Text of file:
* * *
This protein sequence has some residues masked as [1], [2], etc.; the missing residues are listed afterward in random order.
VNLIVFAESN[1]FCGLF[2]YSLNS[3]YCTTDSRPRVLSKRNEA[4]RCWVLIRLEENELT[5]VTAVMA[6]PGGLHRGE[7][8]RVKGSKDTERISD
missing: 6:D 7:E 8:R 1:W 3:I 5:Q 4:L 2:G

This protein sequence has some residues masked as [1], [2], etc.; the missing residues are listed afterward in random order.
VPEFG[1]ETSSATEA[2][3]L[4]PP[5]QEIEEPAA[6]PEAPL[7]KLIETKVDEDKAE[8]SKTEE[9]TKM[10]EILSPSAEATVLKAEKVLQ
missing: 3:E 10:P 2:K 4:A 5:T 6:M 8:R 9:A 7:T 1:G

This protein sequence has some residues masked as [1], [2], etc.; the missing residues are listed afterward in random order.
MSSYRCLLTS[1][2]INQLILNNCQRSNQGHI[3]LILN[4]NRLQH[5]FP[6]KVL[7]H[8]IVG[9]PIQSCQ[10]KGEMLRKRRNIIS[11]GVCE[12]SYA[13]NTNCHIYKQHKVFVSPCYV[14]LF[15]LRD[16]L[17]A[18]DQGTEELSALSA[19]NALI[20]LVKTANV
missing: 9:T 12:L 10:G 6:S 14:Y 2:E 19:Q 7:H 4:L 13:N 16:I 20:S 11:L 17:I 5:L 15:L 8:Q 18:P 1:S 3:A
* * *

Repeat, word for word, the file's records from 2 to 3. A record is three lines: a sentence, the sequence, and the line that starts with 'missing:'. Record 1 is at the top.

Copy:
This protein sequence has some residues masked as [1], [2], etc.; the missing residues are listed afterward in random order.
VPEFG[1]ETSSATEA[2][3]L[4]PP[5]QEIEEPAA[6]PEAPL[7]KLIETKVDEDKAE[8]SKTEE[9]TKM[10]EILSPSAEATVLKAEKVLQ
missing: 3:E 10:P 2:K 4:A 5:T 6:M 8:R 9:A 7:T 1:G

This protein sequence has some residues masked as [1], [2], etc.; the missing residues are listed afterward in random order.
MSSYRCLLTS[1][2]INQLILNNCQRSNQGHI[3]LILN[4]NRLQH[5]FP[6]KVL[7]H[8]IVG[9]PIQSCQ[10]KGEMLRKRRNIIS[11]GVCE[12]SYA[13]NTNCHIYKQHKVFVSPCYV[14]LF[15]LRD[16]L[17]A[18]DQGTEELSALSA[19]NALI[20]LVKTANV
missing: 9:T 12:L 10:G 6:S 14:Y 2:E 19:Q 7:H 4:L 13:N 16:I 20:S 11:L 17:I 5:L 15:L 8:Q 18:P 1:S 3:A